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Friday, October 21, 2011

Get Stewed with Stew and The Negro Problem's Making It

Posted By on Fri, Oct 21, 2011 at 7:45 AM


Listen to this while high: Stew and the Negro Problem's Making it.

Stew and Heidi Rodewald
  • Stew and Heidi Rodewald

Behind the buzz:

Before decamping for Broadway and glory, Stew was among L.A.'s most puckish

live performers and the Negro Problem the focus of a devoted local cult. Post Minstrel Syndrome (1997) was my gateway

bite, and I developed a taste for the weird pop confections whipped up by Stew

and partner Heidi Rodewald. The Big Time followed with Passing Strange, which won Stew a

Tony award for Best Book for a Musical and was filmed in 2009 by Spike Lee. This

paean to relationships and all they entail drops January 24, 2012.

Today's dope: The

NP's melodic caresses and lyrical pungency call for nothing less than a

gravel-sized pinch of Private Reserve, an indica strain sporting an insanely

high THC count.

That Shakespearian

rag: Stew once complained that the problem with working on the Broadway

stage is you simply can't just bust into "Cat Scratch Fever" any time you like. So the title track gets the band's ya-yas out in a single blast of pan-fried

Meat Loaf. "Pretend" is the downside of Paul McCartney's "Silly Love Songs," and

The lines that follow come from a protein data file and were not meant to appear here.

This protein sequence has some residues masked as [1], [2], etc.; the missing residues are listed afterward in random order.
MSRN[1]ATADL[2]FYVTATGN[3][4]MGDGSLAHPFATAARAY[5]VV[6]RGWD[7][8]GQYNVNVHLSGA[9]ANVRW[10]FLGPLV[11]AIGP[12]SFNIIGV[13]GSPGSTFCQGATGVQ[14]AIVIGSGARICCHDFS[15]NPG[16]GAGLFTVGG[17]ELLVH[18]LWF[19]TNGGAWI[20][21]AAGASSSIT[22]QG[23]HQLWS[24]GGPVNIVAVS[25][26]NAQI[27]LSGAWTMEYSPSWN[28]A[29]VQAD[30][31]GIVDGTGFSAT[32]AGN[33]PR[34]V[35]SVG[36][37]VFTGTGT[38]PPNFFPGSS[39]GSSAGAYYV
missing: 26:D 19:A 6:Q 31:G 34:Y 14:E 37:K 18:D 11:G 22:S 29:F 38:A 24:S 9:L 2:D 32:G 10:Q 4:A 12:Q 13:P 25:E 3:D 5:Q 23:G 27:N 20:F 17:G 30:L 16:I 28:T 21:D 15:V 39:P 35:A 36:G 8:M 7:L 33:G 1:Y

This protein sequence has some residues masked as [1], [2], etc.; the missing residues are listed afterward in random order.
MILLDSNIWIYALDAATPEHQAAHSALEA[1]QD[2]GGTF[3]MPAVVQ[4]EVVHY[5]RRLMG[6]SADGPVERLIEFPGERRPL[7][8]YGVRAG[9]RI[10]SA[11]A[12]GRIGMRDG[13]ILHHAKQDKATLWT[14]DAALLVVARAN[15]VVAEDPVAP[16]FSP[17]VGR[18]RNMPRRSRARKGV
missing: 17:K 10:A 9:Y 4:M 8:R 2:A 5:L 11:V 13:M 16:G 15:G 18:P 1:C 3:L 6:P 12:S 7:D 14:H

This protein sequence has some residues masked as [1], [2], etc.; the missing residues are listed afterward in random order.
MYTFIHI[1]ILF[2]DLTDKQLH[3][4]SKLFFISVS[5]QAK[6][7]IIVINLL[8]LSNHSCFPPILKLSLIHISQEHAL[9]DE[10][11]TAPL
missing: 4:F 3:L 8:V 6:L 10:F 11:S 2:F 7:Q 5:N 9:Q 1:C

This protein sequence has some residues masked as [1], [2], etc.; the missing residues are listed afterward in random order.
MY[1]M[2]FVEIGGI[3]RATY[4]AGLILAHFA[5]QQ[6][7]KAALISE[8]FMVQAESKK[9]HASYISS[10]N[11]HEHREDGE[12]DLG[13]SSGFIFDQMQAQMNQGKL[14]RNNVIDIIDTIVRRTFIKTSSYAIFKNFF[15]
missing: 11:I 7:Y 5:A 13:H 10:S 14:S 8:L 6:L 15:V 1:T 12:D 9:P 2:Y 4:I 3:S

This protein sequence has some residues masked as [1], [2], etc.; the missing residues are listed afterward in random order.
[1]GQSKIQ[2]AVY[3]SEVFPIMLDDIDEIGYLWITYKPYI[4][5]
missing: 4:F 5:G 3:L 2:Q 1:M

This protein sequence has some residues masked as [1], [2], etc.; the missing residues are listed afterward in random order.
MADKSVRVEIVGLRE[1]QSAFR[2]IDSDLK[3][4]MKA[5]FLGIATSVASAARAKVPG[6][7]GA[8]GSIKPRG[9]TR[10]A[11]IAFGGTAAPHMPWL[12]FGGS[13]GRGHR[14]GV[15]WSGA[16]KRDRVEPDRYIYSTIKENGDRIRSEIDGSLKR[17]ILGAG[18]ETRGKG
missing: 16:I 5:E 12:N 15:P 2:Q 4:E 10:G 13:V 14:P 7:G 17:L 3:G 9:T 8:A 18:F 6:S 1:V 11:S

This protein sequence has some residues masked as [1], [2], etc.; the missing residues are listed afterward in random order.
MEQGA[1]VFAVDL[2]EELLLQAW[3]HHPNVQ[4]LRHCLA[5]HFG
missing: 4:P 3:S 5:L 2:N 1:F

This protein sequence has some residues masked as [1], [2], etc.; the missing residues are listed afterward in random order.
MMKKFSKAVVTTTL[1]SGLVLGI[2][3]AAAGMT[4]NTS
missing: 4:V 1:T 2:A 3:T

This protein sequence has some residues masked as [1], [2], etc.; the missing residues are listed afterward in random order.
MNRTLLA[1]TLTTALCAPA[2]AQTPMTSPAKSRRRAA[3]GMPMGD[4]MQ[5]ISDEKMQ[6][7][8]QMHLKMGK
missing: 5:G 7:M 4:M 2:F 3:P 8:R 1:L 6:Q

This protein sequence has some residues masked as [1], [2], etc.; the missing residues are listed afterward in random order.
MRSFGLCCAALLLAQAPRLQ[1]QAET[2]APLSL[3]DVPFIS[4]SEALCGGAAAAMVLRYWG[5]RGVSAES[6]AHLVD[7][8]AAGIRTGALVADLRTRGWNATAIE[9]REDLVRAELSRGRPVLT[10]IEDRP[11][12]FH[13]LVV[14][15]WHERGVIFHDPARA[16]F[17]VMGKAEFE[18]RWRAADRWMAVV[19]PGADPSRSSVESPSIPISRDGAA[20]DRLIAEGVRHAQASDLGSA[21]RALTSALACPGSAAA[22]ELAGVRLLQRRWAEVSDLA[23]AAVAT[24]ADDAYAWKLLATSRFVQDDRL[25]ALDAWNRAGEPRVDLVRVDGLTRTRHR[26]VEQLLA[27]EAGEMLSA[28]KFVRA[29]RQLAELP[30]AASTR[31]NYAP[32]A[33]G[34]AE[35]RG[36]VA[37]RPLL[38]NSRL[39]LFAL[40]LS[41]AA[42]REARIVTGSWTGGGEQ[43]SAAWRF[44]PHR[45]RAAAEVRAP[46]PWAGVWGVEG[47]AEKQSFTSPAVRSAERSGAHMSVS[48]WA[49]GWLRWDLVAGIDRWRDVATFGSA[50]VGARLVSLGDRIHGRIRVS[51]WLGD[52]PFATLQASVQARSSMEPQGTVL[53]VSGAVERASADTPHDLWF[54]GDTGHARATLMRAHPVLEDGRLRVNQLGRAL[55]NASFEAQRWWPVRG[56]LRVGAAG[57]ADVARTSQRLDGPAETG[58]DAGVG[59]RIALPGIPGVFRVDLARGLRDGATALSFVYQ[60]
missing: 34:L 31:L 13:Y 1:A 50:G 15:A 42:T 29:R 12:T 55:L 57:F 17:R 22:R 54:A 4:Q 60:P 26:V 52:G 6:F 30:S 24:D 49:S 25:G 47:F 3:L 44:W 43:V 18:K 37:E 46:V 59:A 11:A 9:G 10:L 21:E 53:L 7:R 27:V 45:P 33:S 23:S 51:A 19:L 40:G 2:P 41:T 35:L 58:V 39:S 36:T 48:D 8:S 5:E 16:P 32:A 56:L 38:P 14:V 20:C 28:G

a funny sideswipe at the schmaltz that purifies. "Black Men Ski" turns on the

familiar joke of appearance-based bigotry, with Stew using it to celebrate the

upending of stupid expectations. Of all the NP's many relationship songs,

"Curse" is the keeper -- an irresistibly catchy meditation on the loss of

romantic illusion, salted with lines like "You don't need a new girlfriend/What

you need is a nurse." "Speed" is a predictably witty take on a drug for which

I've always had about as much use as a third kneecap. Heidi takes lead on "Love

is a Cult," bringing unusual force to "Love is a great gig, but the pay is

crap," and "I'm tired of waiting around for nothing to change." "Suzy Wong" is

late-nite TCM contemplation, "Pastry Shop" aborted political satire, and

"Tomorrow Gone" ends with a cheery five-mile long fadeout that abruptly snaps

off at just the correct moment. "Leave Believe" is a lovelorn duet between Stew

and Heidi overlaid with dainty soul harmonies and crashing George Harrisonoid guitar.

"Treat Right," being a confession you can't really put love's "mystery into a

melody," winds things up with a post-it on a pillow and a tenderly swinging

climax to the band's best-ever album.

Psychedelic verdict:

If you like doing bong rips to The Lamb

Lies Down on Broadway, this will be your 2012 album of the year and could

well be even if you don't.


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